Candy Crush Saga
Once upon a time there was a Bejeweled clone that seemed difficult, but was actually purposefully broken in many ways so people would pay for the privilege to make it easier. Then the creators of Candy Crush Saga (Android and iOS) got a bit big for their candy-coated britches, filing trademarks on the words Candy and Saga and going on the warpath against other smaller development studios that dared to use either super-commonplace word — including Stoic Games, creator of The Banner Saga.
Ask any dentist: Too much candy will rot your teeth. And the heavy-handedness of Candy Crush Saga is making my teeth ache. — Hayden Dingman
No, I'm not calling out Paper By FiftyThree, the iPad sketching app. And I have no beef with Paper, Facebook's newly released iPhone app that combines the social network's News Feed with a newsreader. No, my problem is with Paper, the result that turns up in App Store searches whenever I look for the other two apps.
Paper is from Contradictory, a company that seems to specialize in generically named apps (Camera, Battery, and Draw are among its other contributions to the iOS universe), and whose lone selling point seems to be their ability to appear at the top of search results, tricking non-savvy App Store shoppers into downloading these apps by mistake. I'm not too proud to admit I'm one of those people. I went looking for Paper — the drawing app from FiftyThree, not the Facebook one — and wound up with this lame copycat instead.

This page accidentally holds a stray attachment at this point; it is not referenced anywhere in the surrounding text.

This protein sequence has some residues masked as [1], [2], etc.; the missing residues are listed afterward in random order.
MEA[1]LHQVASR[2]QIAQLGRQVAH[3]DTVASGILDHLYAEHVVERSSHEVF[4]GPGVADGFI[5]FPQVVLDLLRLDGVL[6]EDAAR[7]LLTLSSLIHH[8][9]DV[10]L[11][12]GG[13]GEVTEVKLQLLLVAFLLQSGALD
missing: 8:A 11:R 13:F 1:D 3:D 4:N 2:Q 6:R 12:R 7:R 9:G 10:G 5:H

Surely, now that Contradictory's Paper is messing up search results for not one but two much better apps, maybe Apple could step in and do a solid for easily confused app lovers. — Susie Ochs
Fly Birdie: Flappy Bird Flyer
Maybe you're more glum about Flappy Bird's unexpected departure than we are. Don't fret — you'll always have the Flappy Bird knockoffs.
As I type this, the top free app for both iPhones and iPads in the App Store is Fly Birdie: Flappy Bird Flyer. Any differences between this game and Flappy Bird will have to be settled by years of scholarly research, but developer TapTomic isn't making much of an effort to clear up any confusion about which game is which.
Actually, I suppose there is one difference: Fly Birdie is worse than Flappy Bird in every way (which I didn't think was possible), with terrible graphics and clunky flight mechanics. Sure, the obstacles are a bit more manageable, but the bird still plummets at an impossible rate, making it just as stupidly frustrating, and without the fun Mario-esque overlay.
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